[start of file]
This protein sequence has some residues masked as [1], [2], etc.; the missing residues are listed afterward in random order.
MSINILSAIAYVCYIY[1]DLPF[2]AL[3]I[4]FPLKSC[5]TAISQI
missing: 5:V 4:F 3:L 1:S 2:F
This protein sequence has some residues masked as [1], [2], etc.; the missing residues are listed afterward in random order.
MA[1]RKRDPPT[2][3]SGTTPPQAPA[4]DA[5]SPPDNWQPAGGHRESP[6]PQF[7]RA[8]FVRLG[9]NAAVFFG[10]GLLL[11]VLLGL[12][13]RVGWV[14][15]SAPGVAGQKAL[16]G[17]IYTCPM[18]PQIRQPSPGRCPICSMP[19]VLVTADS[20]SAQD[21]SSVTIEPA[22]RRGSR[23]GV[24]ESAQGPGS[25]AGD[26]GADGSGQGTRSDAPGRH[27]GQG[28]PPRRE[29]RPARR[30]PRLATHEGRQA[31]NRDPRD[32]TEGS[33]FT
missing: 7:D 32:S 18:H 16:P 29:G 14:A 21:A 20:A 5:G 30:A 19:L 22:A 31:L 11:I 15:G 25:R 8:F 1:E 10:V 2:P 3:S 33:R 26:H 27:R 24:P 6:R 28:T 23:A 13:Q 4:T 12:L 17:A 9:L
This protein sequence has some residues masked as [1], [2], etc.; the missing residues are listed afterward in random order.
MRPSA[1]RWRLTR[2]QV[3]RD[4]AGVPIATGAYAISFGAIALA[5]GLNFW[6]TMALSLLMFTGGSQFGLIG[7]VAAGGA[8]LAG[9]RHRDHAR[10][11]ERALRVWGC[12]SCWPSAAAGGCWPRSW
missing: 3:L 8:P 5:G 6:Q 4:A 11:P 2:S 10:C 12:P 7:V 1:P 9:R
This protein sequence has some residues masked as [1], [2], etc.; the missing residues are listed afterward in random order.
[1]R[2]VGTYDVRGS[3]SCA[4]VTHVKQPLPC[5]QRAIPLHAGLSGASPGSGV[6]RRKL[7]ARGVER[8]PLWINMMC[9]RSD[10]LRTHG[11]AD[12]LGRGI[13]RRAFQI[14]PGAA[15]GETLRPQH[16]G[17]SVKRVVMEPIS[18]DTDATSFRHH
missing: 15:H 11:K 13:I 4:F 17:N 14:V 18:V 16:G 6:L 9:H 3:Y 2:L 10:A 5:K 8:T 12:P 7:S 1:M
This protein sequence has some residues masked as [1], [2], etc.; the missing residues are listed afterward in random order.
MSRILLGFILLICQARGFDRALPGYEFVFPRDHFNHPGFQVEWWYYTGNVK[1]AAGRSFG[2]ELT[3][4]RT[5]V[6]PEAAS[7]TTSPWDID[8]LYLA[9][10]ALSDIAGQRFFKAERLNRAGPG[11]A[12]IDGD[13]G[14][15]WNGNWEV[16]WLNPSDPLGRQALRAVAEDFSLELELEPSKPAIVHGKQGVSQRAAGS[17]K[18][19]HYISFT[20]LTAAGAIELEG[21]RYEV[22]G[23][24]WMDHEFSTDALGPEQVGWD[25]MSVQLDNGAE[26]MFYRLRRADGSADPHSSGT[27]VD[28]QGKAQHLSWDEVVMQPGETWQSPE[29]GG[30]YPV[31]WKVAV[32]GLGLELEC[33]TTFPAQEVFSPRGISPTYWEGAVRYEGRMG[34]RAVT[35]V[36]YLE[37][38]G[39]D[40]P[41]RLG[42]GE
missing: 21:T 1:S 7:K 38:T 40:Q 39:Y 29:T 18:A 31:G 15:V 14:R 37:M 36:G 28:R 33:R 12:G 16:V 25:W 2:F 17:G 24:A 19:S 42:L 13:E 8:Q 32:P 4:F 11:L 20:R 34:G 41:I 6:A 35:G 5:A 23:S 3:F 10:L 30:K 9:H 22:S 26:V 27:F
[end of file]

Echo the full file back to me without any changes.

This protein sequence has some residues masked as [1], [2], etc.; the missing residues are listed afterward in random order.
MSINILSAIAYVCYIY[1]DLPF[2]AL[3]I[4]FPLKSC[5]TAISQI
missing: 5:V 4:F 3:L 1:S 2:F
This protein sequence has some residues masked as [1], [2], etc.; the missing residues are listed afterward in random order.
MA[1]RKRDPPT[2][3]SGTTPPQAPA[4]DA[5]SPPDNWQPAGGHRESP[6]PQF[7]RA[8]FVRLG[9]NAAVFFG[10]GLLL[11]VLLGL[12][13]RVGWV[14][15]SAPGVAGQKAL[16]G[17]IYTCPM[18]PQIRQPSPGRCPICSMP[19]VLVTADS[20]SAQD[21]SSVTIEPA[22]RRGSR[23]GV[24]ESAQGPGS[25]AGD[26]GADGSGQGTRSDAPGRH[27]GQG[28]PPRRE[29]RPARR[30]PRLATHEGRQA[31]NRDPRD[32]TEGS[33]FT
missing: 7:D 32:S 18:H 16:P 29:G 14:A 21:A 20:A 5:G 30:A 19:L 22:A 31:L 11:I 15:G 25:R 8:F 1:E 10:V 2:P 3:S 33:R 26:H 27:R 24:P 6:R 28:T 23:A 13:Q 4:T 12:L 17:A 9:L
This protein sequence has some residues masked as [1], [2], etc.; the missing residues are listed afterward in random order.
MRPSA[1]RWRLTR[2]QV[3]RD[4]AGVPIATGAYAISFGAIALA[5]GLNFW[6]TMALSLLMFTGGSQFGLIG[7]VAAGGA[8]LAG[9]RHRDHAR[10][11]ERALRVWGC[12]SCWPSAAAGGCWPRSW
missing: 3:L 8:P 5:G 6:Q 4:A 11:P 2:S 10:C 12:P 7:V 1:P 9:R
This protein sequence has some residues masked as [1], [2], etc.; the missing residues are listed afterward in random order.
[1]R[2]VGTYDVRGS[3]SCA[4]VTHVKQPLPC[5]QRAIPLHAGLSGASPGSGV[6]RRKL[7]ARGVER[8]PLWINMMC[9]RSD[10]LRTHG[11]AD[12]LGRGI[13]RRAFQI[14]PGAA[15]GETLRPQH[16]G[17]SVKRVVMEPIS[18]DTDATSFRHH
missing: 15:H 11:K 13:I 4:F 17:N 14:V 18:V 16:G 6:L 9:H 3:Y 2:L 10:A 5:K 8:T 12:P 7:S 1:M
This protein sequence has some residues masked as [1], [2], etc.; the missing residues are listed afterward in random order.
MSRILLGFILLICQARGFDRALPGYEFVFPRDHFNHPGFQVEWWYYTGNVK[1]AAGRSFG[2]ELT[3][4]RT[5]V[6]PEAAS[7]TTSPWDID[8]LYLA[9][10]ALSDIAGQRFFKAERLNRAGPG[11]A[12]IDGD[13]G[14][15]WNGNWEV[16]WLNPSDPLGRQALRAVAEDFSLELELEPSKPAIVHGKQGVSQRAAGS[17]K[18][19]HYISFT[20]LTAAGAIELEG[21]RYEV[22]G[23][24]WMDHEFSTDALGPEQVGWD[25]MSVQLDNGAE[26]MFYRLRRADGSADPHSSGT[27]VD[28]QGKAQHLSWDEVVMQPGETWQSPE[29]GG[30]YPV[31]WKVAV[32]GLGLELEC[33]TTFPAQEVFSPRGISPTYWEGAVRYEGRMG[34]RAVT[35]V[36]YLE[37][38]G[39]D[40]P[41]RLG[42]GE
missing: 21:T 1:S 7:K 38:T 40:Q 39:Y 29:T 18:A 31:G 15:V 14:R 37:M 36:G 28:R 33:R 12:G 16:V 25:W 2:F 17:G 24:A 19:S 42:L 13:E 8:Q 32:P 4:F 11:L 20:R 34:G 41:I 6:A 35:G 5:A 23:S 3:F 10:L 30:K 9:H 22:S 26:V 27:F